This week, we read more information about where water goes and how it travels. The water cycle made sense, but it was still a bit confusing. Hmmm…maybe a little music can help?
This week, our class got a little too close the pond than our protective Daddy Goose would have liked and he quickly let us know to find another way around with a perfectly-timed hiss or two. The students handled it well and slowly backed away to give the goose some extra space. Once we were a safe distance away, I explained that the geese have recently laid eggs on the island in the pond and are now very protective of their home and their growing babies. I continued by saying that the geese don’t know that we won’t hurt their babies and sometimes they get upset when we get too close to the pond. Then, one of our youngest students looked at me as said,
“Yeah and the goose probably doesn’t know that this is Winchester Thurston and we ‘think also of the comforts and the rights of others’ so we would never hurt their babies.”
Proof that caring for others and nature go hand in hand!
Sometimes we just can’t finish a plan without some assistance. The children have lofty goals when we are exploring the Northbound Trail. Quickly, they realize that their plan requires more hands than they have available.
Asking for help takes both language and cognitive skills. The children must interpret the sensory input they are receiving and accurately weigh the possible outcomes they are faced with while working alone. A tipping point is reached when they decide that another body would be helpful.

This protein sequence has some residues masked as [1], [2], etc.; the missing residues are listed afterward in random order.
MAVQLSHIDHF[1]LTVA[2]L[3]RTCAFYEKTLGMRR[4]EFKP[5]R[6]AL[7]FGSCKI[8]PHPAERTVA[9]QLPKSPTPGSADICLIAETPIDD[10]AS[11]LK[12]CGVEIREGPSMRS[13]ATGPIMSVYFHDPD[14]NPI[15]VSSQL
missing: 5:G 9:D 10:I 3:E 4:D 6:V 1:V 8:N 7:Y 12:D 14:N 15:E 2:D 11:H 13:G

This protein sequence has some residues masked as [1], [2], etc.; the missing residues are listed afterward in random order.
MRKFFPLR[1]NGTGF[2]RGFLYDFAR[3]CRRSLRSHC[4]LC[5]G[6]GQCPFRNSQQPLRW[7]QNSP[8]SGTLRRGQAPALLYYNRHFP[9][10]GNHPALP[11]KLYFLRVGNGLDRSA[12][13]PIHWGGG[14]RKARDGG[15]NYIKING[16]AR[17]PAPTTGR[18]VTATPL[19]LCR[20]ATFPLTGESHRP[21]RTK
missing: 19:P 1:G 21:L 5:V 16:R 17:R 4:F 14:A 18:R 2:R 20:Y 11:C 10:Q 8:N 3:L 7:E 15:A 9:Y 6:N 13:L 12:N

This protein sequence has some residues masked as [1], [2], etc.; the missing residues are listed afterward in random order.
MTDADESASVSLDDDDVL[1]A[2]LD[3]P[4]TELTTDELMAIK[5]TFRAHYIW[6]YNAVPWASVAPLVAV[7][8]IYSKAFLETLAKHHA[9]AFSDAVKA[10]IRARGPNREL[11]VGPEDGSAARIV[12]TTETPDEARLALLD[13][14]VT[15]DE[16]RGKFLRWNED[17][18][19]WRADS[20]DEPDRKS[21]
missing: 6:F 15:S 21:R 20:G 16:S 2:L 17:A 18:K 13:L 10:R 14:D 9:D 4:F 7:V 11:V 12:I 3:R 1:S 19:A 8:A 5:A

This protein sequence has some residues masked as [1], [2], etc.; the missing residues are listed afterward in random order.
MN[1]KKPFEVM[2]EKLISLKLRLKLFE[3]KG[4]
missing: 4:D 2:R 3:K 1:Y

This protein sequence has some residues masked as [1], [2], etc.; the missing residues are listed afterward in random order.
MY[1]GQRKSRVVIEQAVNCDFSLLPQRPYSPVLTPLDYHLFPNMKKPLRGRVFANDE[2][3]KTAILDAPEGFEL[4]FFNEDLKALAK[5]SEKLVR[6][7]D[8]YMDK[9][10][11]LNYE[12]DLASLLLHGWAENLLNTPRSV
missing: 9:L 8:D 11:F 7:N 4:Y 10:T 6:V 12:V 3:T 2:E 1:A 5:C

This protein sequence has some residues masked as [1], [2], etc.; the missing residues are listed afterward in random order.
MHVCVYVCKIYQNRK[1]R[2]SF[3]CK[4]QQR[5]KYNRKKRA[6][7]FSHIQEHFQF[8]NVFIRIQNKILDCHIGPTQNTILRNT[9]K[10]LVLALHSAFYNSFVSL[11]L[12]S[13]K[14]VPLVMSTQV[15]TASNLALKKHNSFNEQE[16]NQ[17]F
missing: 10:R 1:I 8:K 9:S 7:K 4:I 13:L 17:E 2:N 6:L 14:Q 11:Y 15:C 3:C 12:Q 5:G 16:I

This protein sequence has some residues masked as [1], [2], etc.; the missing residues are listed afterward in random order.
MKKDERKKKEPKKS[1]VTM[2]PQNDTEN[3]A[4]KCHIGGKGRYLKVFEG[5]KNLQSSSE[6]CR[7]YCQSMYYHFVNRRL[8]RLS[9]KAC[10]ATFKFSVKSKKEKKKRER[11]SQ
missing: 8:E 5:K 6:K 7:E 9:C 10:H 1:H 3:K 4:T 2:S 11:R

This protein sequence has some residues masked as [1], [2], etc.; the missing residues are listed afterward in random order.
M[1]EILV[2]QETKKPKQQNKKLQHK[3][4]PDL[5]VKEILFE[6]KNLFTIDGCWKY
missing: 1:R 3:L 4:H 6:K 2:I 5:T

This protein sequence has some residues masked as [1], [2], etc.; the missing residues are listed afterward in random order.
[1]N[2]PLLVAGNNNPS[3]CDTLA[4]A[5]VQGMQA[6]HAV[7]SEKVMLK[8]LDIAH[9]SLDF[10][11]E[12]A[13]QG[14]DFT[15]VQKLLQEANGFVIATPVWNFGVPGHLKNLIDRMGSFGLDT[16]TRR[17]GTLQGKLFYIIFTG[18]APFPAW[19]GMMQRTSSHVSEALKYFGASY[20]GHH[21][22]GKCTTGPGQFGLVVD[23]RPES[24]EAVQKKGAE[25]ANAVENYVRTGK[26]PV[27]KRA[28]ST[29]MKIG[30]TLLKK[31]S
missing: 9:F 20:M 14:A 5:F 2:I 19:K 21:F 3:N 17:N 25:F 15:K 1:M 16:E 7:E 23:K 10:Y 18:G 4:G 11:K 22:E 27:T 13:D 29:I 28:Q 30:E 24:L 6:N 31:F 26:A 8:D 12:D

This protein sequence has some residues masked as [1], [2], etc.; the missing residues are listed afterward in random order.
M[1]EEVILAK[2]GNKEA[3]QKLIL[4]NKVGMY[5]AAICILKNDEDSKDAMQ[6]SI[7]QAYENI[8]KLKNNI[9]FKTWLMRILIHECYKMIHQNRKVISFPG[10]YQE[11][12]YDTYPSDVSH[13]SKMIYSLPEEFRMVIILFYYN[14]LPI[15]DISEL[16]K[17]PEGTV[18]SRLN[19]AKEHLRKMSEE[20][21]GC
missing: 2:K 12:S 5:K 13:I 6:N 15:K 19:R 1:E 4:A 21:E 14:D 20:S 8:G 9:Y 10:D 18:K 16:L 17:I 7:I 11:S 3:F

The next big obstacle is verbalizing their need to a nearby peer or adult. Knowing “how” to ask for help may seem like a no brainer, but it’s harder than we expect . There is more than one way to ask for help. Some ways will get you the assistance you desire and others will not. For instance, would you agree to help someone who is yelling at you? What if they were talking to you in an exceptionally quiet voice while looking at the ground? One of the most common ways for young children to ask for help is to stand near an adult or peer and stare at them. For reasons I’m sure you can appreciate, that doesn’t always work out.
Guiding children as they develop the skills they need to ask for and receive help is an exciting part of Pre-Kindergarten. Luckily, we’ve got plenty of opportunities for large scale projects and risk-stretching experiences on our Northbound Trail.
In the pictures below, you will see a few examples of Helping Each Other. One child decided that he wanted to place a very large stick so that the tip went through a “Y” in a nearby tree. The mark just happened to be located about 10 feet above the forest floor. Asking a teacher for help got the job done. Mrs. Pless helped carry the stick and aimed while our 4-year-old placed the point in it’s designated spot. This child’s idea inspired a few others to try this plan, as well.